Premier class: R290 a standout for AC in high ambient temperatures

By James Ranson, Nov 12, 2015, 17:49 3 minute reading

A recent technical workshop at the 27th Meeting of the Parties (MOP) to the Montreal Protocol in Dubai disclosed test results revealing that alternative refrigerant R290 (propane) outstrips the performance of widely used HFCs (hydrofluorocarbons) R22 and R410A in mini-split air conditioning systems.

Just a day after countries agreed to start formal negotiations over management of HFCs under the Montreal Protocol, the new test data confirms that the next generation of air conditioning products are in good hands when it comes to sustainable, energy efficient cooling in hot climates.
The report compiled by the Oak Ridge National Laboratory (ORNL) shows that climate-friendlier alternatives perform better than the stated HFCs, especially in high ambient temperatures.
Carrier Refrigeration provided the baseline equipment, specifically manufactured for high-ambient temperatures. The report titled “Alternative Refrigerant Evaluation for High-Ambient-Temperature Environments: R-22 and R-410A Alternatives for Mini-Split Air Conditioners” clearly puts R290 propane forward as the premier alternative refrigerant to R22 in mini-split systems. 
R290 comes out on top: efficient, low-GWP, future proofed
R290 has a very low global warming potential (GWP) of just 3 compared to R22 (1,700) and R410A (2,088). On top of that, it was the only refrigerant to perform better than R22 at ambient temperatures of 27.8°C (82°F) and 35°C (95°F).
R290 achieved COPs of 3.85 and 3.30 in the stated temperature ranges, improving on R22’s by 11% and 7% respectively. Several synthetic blends from chemical producers Honeywell, Chemours and Arkema performed worse than both R22 and R290, in terms of both COP and capacity.
Other than the capacity of Arkema’s synthetic blend, R290 outstripped the alternative refrigerants in every other category and was the only refrigerant to achieve a higher COP than R22. In capacity, R290 rated 5.93, some 5% lower than R22.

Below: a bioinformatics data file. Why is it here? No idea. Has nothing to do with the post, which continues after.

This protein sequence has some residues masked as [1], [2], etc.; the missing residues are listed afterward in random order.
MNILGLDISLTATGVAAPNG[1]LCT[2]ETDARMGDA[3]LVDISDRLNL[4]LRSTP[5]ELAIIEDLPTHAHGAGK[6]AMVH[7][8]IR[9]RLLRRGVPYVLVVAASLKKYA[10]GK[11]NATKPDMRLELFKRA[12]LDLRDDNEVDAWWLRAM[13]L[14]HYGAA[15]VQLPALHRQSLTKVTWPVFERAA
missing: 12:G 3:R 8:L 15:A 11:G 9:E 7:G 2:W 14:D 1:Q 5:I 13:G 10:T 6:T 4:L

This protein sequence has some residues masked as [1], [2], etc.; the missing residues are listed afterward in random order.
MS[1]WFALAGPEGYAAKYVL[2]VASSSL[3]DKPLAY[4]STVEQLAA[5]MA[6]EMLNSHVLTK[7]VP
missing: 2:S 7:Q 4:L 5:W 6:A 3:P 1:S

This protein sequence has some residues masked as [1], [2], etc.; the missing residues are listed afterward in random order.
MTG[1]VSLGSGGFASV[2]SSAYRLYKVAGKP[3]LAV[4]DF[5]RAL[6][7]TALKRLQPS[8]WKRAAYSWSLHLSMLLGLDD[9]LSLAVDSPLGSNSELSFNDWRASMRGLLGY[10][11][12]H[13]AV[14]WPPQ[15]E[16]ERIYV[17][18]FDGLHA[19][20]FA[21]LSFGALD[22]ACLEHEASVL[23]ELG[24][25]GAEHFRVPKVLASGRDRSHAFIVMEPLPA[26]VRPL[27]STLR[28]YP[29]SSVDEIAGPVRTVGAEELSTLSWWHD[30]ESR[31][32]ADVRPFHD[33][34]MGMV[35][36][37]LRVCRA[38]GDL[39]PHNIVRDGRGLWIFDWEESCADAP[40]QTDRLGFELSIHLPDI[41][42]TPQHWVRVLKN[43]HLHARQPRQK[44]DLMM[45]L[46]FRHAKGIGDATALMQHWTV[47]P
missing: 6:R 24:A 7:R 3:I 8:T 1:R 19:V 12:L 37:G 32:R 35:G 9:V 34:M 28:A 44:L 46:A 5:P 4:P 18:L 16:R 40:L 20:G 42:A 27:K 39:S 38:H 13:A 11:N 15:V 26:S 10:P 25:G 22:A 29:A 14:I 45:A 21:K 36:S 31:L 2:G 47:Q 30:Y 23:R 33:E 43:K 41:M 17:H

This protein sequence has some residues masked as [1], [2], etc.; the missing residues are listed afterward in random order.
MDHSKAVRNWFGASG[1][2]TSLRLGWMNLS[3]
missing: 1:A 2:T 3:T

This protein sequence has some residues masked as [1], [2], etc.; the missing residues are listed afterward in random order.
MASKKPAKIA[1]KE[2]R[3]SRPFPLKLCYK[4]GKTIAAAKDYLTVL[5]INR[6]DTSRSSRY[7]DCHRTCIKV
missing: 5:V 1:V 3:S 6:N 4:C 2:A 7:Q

Again at even higher ambient temperatures - 52°C (125.6°F) and 55°C (131°F) – R290 was the only alternative refrigerant to achieve a greater COP than R22, with gains of 7% and 8% respectively. 
Importantly, the test results showed that all the refrigerants tested degraded in performance as the temperatures rose.  
Further to that, the test results undersell the true efficiencies of R290 in that the alternative refrigerants were tested with existing air conditioners customised for R22 and R410A. For systems specifically designed for R290 it would be logical to expect the capacities and COPs to increase even further.
The ORNL results also showed that two synthetic compounds, R32 and DR-55, have better energy efficiency than R-410A at both medium and high ambient temperatures 125°F (52°C) yet both are significantly more environmentally harmful than R290, with GWPs of 650 and 698 respectively.
R290 systems are being rolled out in China and India already, and with delegates from high-ambient climates such as Saudi Arabia and Kuwait attending the meet, the message was very well received, with calls for more work to be done.
Some pointed out that while equipment performance looks excellent, challenges remain, including the need to develop safety standards and codes, ensure equipment availability, and train service technicians. 
Conclusion: No future for R410A in hot climates
The Montreal Protocol mandates significant reductions in the production and use of R-22 by 2020. Yet, if very hot countries rely on R410A as a replacement for R22, rather than natural compounds like R290, they will lay new foundations for further regulation and be installing air conditioning systems that consume more energy than the next-generation products, have lower cooling capacities and present far greater harm to our atmosphere.

Report: Alternative refrigerants for R22 and R410A in AC 


By James Ranson

Nov 12, 2015, 17:49

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